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This presentation is the intellectual property of UltraClean Electropolish, Inc. Do not reproduce in part or in whole without prior written authorization of UltraClean Electropolish, Inc. 03-01-06

Optimization of High Purity Product Contact Surfaces on Nickel Alloys via Electropolishing
R. Keith Raney

R. Keith Raney
• Has been active in electropolishing since 1975 when he and his familystarted the first electropolish company in the southern US. • Developed on site electropolishing in the petro-chemical facilities in Texas. • Worked extensively with nuclear industry electropolishing recirculation piping systems and reactor containments. • Developed procedures for electropolishing 20’ stainless steel tubing for semi-conductor industry. • Designed, Installed, and trained several USbased vessel manufactures electropolish systems. • Active member of ASTM BPE since 2001.


Do You Think This Surface is Easier to Clean or…..



Would This Surface Be Better?

Surface Roughness
• The previous two slides both measure 20 Ra. • To achieve this I had the electropolished coupon sanded to and 80 grit (35 Ra) then electropolished to the 20Ra seen. • 20 Ramechanically polished coupon was sanded to a 180 grit. • The purpose is to illustrate that Ra is not as critical to performance as is the microsurface finish!

2B Sheet MetalSheet Metal 10Ra, 10 Ra – 2B 1500X

How About This vs. ….. 1000 X
1000 X

2B – Electropolished 7Ra, 5Ra – 2B Electropolish 1500X


Mechanical Polishing -Sanding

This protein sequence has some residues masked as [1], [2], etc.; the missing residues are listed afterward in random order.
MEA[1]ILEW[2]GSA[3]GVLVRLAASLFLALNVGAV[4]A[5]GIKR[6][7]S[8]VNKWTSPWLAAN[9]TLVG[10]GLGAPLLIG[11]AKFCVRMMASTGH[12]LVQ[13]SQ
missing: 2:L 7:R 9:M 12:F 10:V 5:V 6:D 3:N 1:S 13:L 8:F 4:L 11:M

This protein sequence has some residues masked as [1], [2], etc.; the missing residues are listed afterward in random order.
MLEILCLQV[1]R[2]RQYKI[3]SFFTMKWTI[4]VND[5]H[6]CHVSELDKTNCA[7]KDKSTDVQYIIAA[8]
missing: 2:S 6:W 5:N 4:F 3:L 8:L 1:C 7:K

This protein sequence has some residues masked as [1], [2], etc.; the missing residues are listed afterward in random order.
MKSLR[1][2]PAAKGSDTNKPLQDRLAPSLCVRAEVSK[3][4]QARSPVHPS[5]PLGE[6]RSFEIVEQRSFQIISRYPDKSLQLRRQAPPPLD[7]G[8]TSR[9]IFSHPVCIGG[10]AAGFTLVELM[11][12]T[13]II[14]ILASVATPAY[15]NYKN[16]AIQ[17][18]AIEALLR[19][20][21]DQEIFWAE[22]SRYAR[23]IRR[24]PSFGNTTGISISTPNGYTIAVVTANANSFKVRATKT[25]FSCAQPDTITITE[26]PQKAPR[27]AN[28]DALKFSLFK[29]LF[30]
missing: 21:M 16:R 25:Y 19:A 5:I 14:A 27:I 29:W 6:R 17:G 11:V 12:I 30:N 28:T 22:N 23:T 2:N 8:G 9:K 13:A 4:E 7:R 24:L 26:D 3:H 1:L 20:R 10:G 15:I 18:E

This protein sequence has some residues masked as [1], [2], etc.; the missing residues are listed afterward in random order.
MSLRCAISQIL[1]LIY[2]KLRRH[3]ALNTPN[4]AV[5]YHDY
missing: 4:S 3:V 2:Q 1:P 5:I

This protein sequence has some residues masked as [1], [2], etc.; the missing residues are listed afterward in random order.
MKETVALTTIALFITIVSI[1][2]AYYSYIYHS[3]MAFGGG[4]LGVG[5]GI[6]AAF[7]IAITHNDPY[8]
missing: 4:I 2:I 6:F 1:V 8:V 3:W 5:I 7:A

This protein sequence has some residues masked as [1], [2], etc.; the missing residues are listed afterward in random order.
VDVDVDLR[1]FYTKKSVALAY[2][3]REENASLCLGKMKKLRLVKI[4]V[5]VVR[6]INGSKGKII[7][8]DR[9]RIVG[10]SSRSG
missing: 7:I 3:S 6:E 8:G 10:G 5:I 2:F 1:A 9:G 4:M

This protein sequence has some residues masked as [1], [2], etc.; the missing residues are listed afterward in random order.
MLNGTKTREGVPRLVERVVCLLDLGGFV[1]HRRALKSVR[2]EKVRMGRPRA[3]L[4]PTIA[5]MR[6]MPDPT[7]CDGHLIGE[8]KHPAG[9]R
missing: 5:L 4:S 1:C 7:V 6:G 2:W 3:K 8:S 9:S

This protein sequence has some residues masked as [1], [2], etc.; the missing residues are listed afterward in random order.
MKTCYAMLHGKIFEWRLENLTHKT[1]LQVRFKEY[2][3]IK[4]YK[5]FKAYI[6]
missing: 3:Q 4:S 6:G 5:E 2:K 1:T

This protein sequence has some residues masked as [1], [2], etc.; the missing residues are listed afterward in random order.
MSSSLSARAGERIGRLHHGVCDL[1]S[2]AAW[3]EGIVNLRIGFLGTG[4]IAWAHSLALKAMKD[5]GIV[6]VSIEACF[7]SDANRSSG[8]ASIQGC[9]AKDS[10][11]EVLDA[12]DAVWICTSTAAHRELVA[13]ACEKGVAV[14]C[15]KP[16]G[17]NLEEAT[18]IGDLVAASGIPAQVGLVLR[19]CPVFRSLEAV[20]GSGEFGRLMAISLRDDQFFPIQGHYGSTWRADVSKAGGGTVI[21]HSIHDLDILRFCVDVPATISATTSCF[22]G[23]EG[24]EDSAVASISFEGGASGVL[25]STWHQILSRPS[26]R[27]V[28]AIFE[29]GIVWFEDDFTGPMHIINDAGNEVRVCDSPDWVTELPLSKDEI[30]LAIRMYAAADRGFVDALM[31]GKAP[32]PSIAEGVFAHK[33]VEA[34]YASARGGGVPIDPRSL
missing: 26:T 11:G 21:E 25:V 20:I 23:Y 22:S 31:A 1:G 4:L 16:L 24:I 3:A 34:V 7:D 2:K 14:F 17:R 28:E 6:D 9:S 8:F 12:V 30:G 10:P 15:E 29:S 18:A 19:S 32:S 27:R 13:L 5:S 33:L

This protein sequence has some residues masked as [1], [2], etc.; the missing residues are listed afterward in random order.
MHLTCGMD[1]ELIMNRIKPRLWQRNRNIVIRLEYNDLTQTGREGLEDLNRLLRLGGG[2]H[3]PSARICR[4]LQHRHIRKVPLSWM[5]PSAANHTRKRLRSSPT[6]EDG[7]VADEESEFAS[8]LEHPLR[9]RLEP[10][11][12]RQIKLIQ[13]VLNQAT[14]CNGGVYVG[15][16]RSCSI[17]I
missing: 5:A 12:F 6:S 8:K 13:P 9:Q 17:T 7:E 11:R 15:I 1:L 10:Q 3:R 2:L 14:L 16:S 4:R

To achieve a specified Ra on productcontact surfaces most fabricated products must receive some form of mechanical sanding, grinding, or polishing.

Mechanical Polishing -Sanding
MILL FINISH - Hot Rolled Annealed 316 Plate Material

Most alloy plate material used in fabrication is purchased in this condition.

120 Ra

Mechanical Polishing – Sanding
SEM 1500X – 180 grit 304 Stainless Steel

25 Ra
All mechanicaloperations impart a finish similar to the surface shown here.

Mechanical Polishing - Sanding

Ra 11.5uin


Mechanical Polishing -Sanding
• Mechanical Polishing/Sanding/Grinding to achieve a specific Ra will cause a damaged layer and/or heat effected zone (Bielby Layer) to be produced.

Mechanical Polishing -Sanding
• This damaged layer will include material smeared overimpurities such as:

• Abrasive material/compounds • Iron or other contamination from handling/forming equipment • Paint, dye, grease, adhesives

• Mechanical finishing operations all cause damage to the material for some depth below the surface. The depth of this damage will vary depending on how aggressively the material was worked.

The Bielby Layer
Mechanical finishing is performed to achieverequired Ra on metal surfaces will result in crystal fractures and other structural changes. These conditions allow the formation of surface corrosion cells. This condition is known as the Bielby layer.

Electropolishing can completely remove this damaged layer which is believed to be the biggest contributure to rouge formation in WFI systems.

J. Wulff illustrates this damage on honed,ground, and electropolished samples of 18-8 CrNi.
On the honed sample a layer of “Austenite and Cold Deformed Ferrite” sits atop of a layer of “Cold Deformed Ferrite” to a depth of 5 µm (.00002”). The ground sample had seven distinct layers of non-austenite material atop the pure stainless. The seven layers top to bottom; 7. Oxide (0-5µm)

6. Deformed Oxide with Grit Inclusions (5-18µm).001”

5. Deformed Austenite (18-22µm) 4. Cold Deformed Ferrite and Deformed Austenite (22-25µm) 3. Cold Deformed Ferrite (25-29µm) 2. Austenite and Cold Deformed Ferrite (29-34µm) = (.00134”) 1. Austenite only



Why Bother?

Why Bother?

Damaged Layer – “Bielby Layer”


180 grit sanded...
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